Good news from Time Magazine.
It has become fashionable to take a menial job–nanny, say, or assistant to Anna Wintour–and then snitch about it in a thinly veiled novel.
The latest case in point, apparently, is a novel by Rachel Pine, The Twins of Tribeca. This is said to be an insider account of Miramax, here called Glorious Picures. This won’t be as good as a true ethnographic study, but then it’s hard to imagine that the Weinstein brothers would have let an anthropologist in. (For God sake, Harv, let me know if this is wrong.)
What we need know, for someone with lots of time and a very deep knowledge on contemporary non-fiction, is a map of contemporary culture (and its groups, activities, institutions, economies, and so on) that shows where all the existing "first person ethnographies" now stand and where the blanks exist.
I expect Hollywood is pretty well covered. The world of capital somewhat less well. And the world of Little League coaching, for instance, not at all. Too bad. But then the publishing industry is "funding" only those ethnographies that promise scandal, titillation, celebrity worship or schadenfreude.
Wouldn’t it be a good idea for an "Institute of Contemporary Culture" to recruit and fund people to do the rest? This was an issue that did not emerge in the Open Source show. Thank god for people like Jason Scott who now captures podcasts. But until the documentation of contemporary culture is given over to the safe keeping of the marketplace, it will remain a minority enthusiasm and a spotty one at that.
We need two things:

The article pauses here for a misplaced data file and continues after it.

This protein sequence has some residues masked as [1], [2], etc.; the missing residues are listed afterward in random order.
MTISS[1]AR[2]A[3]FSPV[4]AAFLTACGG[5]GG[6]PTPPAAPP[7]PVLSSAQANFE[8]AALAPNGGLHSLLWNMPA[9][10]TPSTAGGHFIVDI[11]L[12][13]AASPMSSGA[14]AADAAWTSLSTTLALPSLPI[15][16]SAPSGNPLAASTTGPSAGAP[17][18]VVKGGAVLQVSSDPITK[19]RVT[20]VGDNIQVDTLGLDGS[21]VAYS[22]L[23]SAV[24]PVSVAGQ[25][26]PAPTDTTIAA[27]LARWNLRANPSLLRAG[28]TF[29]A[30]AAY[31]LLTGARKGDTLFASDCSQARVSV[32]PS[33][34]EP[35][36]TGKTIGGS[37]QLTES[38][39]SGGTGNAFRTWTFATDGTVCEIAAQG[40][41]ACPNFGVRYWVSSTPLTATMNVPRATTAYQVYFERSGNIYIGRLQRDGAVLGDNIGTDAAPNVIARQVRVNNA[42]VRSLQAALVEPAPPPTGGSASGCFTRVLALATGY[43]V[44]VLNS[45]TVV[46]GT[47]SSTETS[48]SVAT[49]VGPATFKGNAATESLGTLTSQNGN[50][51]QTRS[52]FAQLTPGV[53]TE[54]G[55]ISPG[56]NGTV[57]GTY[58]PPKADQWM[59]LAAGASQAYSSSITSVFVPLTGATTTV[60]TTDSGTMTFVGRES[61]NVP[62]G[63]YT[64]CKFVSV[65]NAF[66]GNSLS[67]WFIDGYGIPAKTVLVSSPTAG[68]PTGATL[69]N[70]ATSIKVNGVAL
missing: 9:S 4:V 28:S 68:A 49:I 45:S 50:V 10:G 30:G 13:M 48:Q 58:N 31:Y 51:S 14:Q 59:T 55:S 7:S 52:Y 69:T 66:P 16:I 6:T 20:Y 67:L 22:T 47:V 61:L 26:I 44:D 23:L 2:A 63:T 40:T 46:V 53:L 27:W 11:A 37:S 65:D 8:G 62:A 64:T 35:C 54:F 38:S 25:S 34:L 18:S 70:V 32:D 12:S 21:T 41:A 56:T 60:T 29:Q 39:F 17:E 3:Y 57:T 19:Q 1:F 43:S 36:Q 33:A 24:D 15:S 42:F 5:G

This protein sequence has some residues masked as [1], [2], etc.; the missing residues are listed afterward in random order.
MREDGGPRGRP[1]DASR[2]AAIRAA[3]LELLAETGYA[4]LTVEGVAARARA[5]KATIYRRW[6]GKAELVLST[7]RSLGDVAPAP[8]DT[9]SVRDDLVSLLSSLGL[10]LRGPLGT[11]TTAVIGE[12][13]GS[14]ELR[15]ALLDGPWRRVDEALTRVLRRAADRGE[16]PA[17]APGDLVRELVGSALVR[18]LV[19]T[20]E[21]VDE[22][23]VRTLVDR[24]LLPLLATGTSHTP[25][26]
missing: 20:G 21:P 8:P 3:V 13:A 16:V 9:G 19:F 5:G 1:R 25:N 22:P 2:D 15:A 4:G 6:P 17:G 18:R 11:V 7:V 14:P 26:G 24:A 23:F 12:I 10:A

1. Someone needs to set up a documentation service. This will drop in on us every x months and record as much or as little as we want them to. At a minimum this should be a detailed record of our material surroundings, a 40 minute interview in which we say who we think we are and what we think we are doing in/with our lives, and, less often, a quick race around the neighborhoods and cities in which we live and work. We need a snappy name. (Paging Leora Kornfeld.) And we need storage facilities. And then we need a business model. I don’t think we’d have to charge much for capture and storage. And there is a failsafe factor here. Even if someone decides that they no longer wish to continue with the service, we can store their data indefinitely and sure as shooting someone in the next generation is going to want it. (What would you pay for this kind of record of your parents in their 20s? I personally would pay a small fortune.)
2. We need a Paul Allen or some other patron to create the Institute that would capture the things that private, for-profit initiatives do not. It might not quite as much fun as owning a major league sports franchise, but hey, you get to be remembered forever.
Anonymous. 2005. Five fantastic first novels. Time Magazine, June 20, 2005. p. ~70.